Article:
There is a big hole in the Seattle-area music community. Our friend and colleague George Shangrow did so many things and so many things well that he couldn'êt help but touch many of us who care about music, community service, and communicating the joy of art to the public.
He was on his way to give a lecture at a music festival when a traffic accident claimed his life. How like George. It seems he was born to be on a mission. At the podium, on the radio, speaking to the public — it was all part of the same impulse to make classical music relevant and entertaining.
In the late 1980'ês George was a frequent guest on the air at KING-FM, where I have long worked. I did many interviews with George. He would talk about an upcoming concert, a new recording or an old chestnut in the music library. It didn'êt take a great leap of judgment to conclude that George should be conducting the interviews. Over the years he hosted and promoted local musicians, visiting artists, recent recordings to the KING music library, and live broadcasts. All this while continuing to lead Orchestra Seattle and the Seattle Chamber Singers, to guest-conduct other ensembles, to play the harpsichord, and to serve as music director at University Unitarian Church. Somewhere there is a George Shangrow clock that has 25 hours in a day.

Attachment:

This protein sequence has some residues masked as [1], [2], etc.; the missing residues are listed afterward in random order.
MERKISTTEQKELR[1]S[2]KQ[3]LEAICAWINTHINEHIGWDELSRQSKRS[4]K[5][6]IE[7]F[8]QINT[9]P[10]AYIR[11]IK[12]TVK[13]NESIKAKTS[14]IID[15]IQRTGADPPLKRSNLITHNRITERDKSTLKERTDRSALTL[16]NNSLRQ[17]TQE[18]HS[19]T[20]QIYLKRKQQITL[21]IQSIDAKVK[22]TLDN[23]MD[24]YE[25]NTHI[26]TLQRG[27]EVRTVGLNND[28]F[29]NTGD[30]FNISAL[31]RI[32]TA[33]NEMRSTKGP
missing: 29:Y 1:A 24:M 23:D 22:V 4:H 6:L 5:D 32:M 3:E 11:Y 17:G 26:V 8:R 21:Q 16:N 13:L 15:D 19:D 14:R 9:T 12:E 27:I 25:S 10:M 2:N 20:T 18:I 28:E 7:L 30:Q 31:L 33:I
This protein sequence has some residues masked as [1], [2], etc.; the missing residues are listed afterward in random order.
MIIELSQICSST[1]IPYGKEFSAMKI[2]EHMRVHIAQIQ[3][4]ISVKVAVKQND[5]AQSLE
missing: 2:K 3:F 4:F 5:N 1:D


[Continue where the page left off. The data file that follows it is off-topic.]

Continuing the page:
If you wonder why Seattle has such a rich classical music scene, why we enjoy chamber music, choral concerts, opera, ballet, symphonic music — all out of proportion to the size of our community — then you have George in large part to thank for this heritage.
He will be greatly missed because he was George and because there is so much more music that is waiting for us to explore and love.